Salbutamol comes in an inhaler, which is usually blue.
If people are unable to use an inhaler, Salbutamol can be given as tablets, capsules or syrup.
Wada introduced strict dosage regulations for 2017 for several asthma drugs – including Salbutamol – over concerns about the increase in use among athletes.
Several medical studies have suggested there is no enhancement in performance for an athlete inhaling Salbutamol.
The expert view
Dr Tom Bassindale, an anti-doping scientist at Sheffield Hallam University, now expects Froome to have laboratory tests to try to explain the abnormal result.
“The regulations allow the athlete to go through a controlled experiment where he will replicate the dosage taken and try so show why his body might have a different physiological make-up which gave the result,” he told BBC Sport.
But he said he was surprised that such a common drug as Salbutamol had caused this issue.
“I wouldn’t anticipate a few extra puffs on an inhaler would have any performance-enhancing effect,” he added.
“The drug can have similar effects to drinking coffee – your heart beats faster, it can give you a quick boost like caffeine.”
Dr Bassindale said there are a number of reasons why the test result could have been so high – but the main explanation in athletes would be dehydration.
“When the body is dehydrated, it can increase the concentration of the drug in the system,” he said.
“Hours out riding a bike through the mountains might have that effect. But, having said that, Froome has been a professional athlete for some time and hasn’t had any issue like this before.”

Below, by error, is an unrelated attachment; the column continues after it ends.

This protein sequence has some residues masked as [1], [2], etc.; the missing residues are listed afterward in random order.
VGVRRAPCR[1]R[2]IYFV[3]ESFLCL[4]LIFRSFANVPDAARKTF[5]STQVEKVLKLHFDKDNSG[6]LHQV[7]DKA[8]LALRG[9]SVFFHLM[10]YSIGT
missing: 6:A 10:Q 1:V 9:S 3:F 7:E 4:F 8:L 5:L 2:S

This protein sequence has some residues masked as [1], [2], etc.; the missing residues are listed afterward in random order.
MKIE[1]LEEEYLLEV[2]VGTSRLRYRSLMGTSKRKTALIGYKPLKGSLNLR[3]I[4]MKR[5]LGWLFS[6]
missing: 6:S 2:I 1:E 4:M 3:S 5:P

Why do so many elite athletes have asthma?
Top athletes are more likely to have asthma than the general population.
This is down to the large volumes of air they breathe in through their mouths when exercising at high intensity over long periods of time.
When the air is cold and dry, this can trigger asthma-related symptoms such as wheezing, shortness of breath and tightness in the chest, also known as exercise-induced asthma. Cyclists are particularly at risk because of the high aerobic element of the sport. Air pollution getting into the airways out on the road can also be a trigger.
Research suggests that around 35-40% of British Olympic cyclists use an inhaler, compared with 21% of the Olympic team as a whole and 9% of the general population.
If asthma is already diagnosed in elite athletes, then intensive exercise can make it worse – but if it is properly treated, the condition should not prove a disadvantage.